First-time buyers on brink of ‘shattered dreams’ as building delays leave loans at risk

Hundreds of first-time buyers who are purchasing a property using the Government’s Help to Buy Scheme are at risk of losing out on the homes they have bought as building delays push developments past the Government’s deadline.

Housebuilders are calling on the Government to be flexible with its “arbitrary administrative deadline” as they argue many builders are being hit with supply-chain issues that are beyond their control.

Launched by the Government in 2013, the Help to Buy Equity Loan scheme provides loans of up to 20 per cent (40 per cent in London) of a property’s value to first-time buyers to help them get on the housing ladder.

The scheme closed for applications on Monday 31 October this year and buyers must legally complete by the end of March next year in order to remain eligible.

However, a lesser-known rule states that all new-build homes must be built by December this year, which means those who have already been approved for a loan will miss out if their development is not complete by this stage.

Alexandra Muresan, 36, reserved a home in a Bellway development in Ebbsfleet, Kent in July last year, but was told by Bellway last month that they may not complete the build by the end of this year, due to material shortages and drainage issues.

Jelena Testeseva was told last week that her property would not be built in time for the Help to Buy deadline (Photo: supplied)
Jelena Testeseva was told last week that her property would not be built in time for the Help to Buy deadline (Photo: supplied)

The veterinary surgeon, who is buying the house with her partner, will not be able to afford the home if she misses out on the Help to Buy deadline.

“We were really, really excited and now we’re just plagued by these delays and the deadlines. We’re worried we’re not going to make it after waiting so long, a year and a half. You can imagine. All of our hopes and dreams are just shattered now,” she told i.

With mortgage rates rising, Ms Muresan does not know when she will get the chance to buy a property again, despite “renting for 10 years and saving”.

She said she was never told about the December deadline when she first took out the loan and would likely have made different plans if she was aware.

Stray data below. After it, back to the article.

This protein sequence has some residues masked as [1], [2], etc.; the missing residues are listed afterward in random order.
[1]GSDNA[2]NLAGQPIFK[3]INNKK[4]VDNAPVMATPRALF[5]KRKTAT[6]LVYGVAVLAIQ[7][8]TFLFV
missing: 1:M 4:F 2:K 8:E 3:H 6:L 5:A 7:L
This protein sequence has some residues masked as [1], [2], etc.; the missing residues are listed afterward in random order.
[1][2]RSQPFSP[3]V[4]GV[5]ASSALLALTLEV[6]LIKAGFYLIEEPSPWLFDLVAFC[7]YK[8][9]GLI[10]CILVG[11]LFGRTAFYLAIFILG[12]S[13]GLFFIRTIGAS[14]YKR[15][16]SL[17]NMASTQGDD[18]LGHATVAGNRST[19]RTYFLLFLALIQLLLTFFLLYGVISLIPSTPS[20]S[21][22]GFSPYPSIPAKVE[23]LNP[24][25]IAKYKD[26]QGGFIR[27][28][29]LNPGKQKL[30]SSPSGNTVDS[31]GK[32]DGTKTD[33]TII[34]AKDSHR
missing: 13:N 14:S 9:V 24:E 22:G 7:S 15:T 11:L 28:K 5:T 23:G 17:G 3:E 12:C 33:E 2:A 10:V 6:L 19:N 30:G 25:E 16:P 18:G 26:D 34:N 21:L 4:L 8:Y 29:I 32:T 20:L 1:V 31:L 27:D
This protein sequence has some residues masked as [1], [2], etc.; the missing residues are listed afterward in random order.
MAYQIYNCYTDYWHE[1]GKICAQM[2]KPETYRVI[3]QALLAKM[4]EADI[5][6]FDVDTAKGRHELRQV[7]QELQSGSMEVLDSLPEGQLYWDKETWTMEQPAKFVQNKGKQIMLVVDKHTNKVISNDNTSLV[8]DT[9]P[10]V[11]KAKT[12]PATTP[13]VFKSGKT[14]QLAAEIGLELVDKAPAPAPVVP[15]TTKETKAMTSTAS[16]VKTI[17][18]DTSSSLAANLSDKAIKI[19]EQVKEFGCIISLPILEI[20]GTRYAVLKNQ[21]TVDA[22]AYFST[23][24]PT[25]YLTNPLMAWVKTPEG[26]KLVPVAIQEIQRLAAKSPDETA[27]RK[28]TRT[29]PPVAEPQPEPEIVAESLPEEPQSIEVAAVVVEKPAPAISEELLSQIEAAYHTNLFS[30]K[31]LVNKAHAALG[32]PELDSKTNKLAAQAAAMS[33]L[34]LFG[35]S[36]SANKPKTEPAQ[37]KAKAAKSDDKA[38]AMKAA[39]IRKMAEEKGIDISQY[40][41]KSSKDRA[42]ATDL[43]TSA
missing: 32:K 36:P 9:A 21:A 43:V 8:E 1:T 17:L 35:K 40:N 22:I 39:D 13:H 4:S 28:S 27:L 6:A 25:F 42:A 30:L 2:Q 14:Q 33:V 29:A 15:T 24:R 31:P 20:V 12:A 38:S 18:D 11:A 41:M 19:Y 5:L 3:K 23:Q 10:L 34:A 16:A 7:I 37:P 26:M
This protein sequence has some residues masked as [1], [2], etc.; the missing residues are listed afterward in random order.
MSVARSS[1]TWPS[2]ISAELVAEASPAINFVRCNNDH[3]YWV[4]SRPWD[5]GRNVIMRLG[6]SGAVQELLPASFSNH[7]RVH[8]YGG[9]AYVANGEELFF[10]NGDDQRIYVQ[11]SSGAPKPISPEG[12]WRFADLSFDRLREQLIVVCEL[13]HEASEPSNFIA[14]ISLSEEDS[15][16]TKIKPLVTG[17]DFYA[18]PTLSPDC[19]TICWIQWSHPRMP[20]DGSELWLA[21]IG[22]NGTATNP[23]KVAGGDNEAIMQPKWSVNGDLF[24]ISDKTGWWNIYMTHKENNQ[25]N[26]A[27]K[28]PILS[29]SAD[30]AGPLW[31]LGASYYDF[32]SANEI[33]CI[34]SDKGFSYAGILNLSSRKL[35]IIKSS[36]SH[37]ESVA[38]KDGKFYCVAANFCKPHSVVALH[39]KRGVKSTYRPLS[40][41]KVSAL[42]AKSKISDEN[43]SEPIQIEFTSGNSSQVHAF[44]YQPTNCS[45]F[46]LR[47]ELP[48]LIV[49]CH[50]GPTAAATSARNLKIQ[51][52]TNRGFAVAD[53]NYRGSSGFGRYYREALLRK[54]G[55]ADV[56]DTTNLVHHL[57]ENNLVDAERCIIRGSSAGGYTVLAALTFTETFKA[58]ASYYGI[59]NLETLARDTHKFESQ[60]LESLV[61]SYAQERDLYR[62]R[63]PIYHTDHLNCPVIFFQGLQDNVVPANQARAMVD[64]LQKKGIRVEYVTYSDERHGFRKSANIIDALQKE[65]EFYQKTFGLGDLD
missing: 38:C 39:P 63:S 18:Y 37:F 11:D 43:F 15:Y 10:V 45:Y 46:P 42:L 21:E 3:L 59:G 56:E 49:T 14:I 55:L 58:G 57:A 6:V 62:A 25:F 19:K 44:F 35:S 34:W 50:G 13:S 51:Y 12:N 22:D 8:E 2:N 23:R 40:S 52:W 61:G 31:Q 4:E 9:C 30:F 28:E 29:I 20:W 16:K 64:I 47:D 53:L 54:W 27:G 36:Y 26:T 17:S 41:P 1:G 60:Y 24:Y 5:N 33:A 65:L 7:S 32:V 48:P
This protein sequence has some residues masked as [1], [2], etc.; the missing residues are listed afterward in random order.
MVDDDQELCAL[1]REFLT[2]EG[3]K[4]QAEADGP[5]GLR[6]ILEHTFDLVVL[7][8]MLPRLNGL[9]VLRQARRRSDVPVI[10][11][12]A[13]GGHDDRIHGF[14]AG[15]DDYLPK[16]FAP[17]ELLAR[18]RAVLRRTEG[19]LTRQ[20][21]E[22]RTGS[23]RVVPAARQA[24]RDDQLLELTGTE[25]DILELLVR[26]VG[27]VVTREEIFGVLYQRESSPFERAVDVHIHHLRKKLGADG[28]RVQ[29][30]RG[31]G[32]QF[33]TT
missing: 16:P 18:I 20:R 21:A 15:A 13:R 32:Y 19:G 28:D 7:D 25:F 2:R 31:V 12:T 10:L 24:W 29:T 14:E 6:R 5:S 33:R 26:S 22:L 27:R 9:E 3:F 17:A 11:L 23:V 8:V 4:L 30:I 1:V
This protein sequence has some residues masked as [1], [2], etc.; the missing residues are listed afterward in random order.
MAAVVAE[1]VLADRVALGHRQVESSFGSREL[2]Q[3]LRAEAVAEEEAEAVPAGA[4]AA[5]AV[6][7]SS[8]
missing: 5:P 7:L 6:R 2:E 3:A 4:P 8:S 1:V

Charlie Cook, 28, is in a similar situation after exchanging contracts on a new-build property in Hornchurch, in the eastern suburbs London, which is also being built by Bellway.

Last week, the developer contacted him to tell him the development would not be complete by the end of December, due to issues with materials and weather.

As the property is in London, Mr Cook, who works in IT, was able to borrow 40 per cent of the purchase price from the Government, which he said works out at roughly £160,000.

“For me to be able to get that money I’m going to have to work a few more years and save up for a few more years before that’s even going to be possible,” said Mr Cook, who is currently living at home with his parents.

“What’s more annoying about it is obviously I only found out a week ago and it’s too late to use the Help to Buy scheme somewhere else,” he said.

Jelena Testeseva, who was planning to move into the same development in Hornchurch with her husband and daughter, also received a letter last week informing her that the scheme was delayed.

She had hoped to move to the area so that the family could have more access to green space and her daughter could attend a good secondary school, but will not be able to affordable the mortgage payments without the Help to Buy loan.

“We’re all very devastated and we don’t know what’s going to happen now. Do we have to continue settling in the area we live now? We definitely won’t be able to afford something even out of London because we both work in the city and the commute is so expensive. So basically, all of our dreams just crashed in front of me when they sent that email,” she said.

In both instances, Bellway still expects to complete the development before the end of March next year, the date for which all purchases using the Help to Buy loan must be legally complete.

The Home Builders Federation (HBF) estimates that hundreds of first-time buyers are likely to miss out on purchasing their property if the December deadline is not pushed back.

Stewart Baseley, executive chairman of the Home Builders Federation, said: “Whilst housebuilders have been working flat out to meet the deadline, a small proportion of Help to Buy homes may not be build complete by 31 December, but will still be legally completed in advance of the scheme’s closure in March.

“Inevitably given where and how new homes are built, there are sometimes unpredictable delays, not least currently as a result of supply chains issues beyond the control of individual developers.

“It would cause considerable anguish for homebuyers if they should miss out on their dream of home ownership as a result of an arbitrary administrative deadline and we are urging Homes England to be flexible.”

A Department for Levelling-Up, Housing and Communities spokesperson said: “Help to Buy has supported over 369,000 households into homes of their own and will continue to help many more until the scheme ends in March 2023. This is just one of many ways the Government has made homeownership more achievable and affordable.

“We continue to help more first-time buyers onto the property ladder with our Shared Ownership and First Homes scheme, while our cut to stamp duty means homebuyers pay no duty on purchases worth less than £425,000.”

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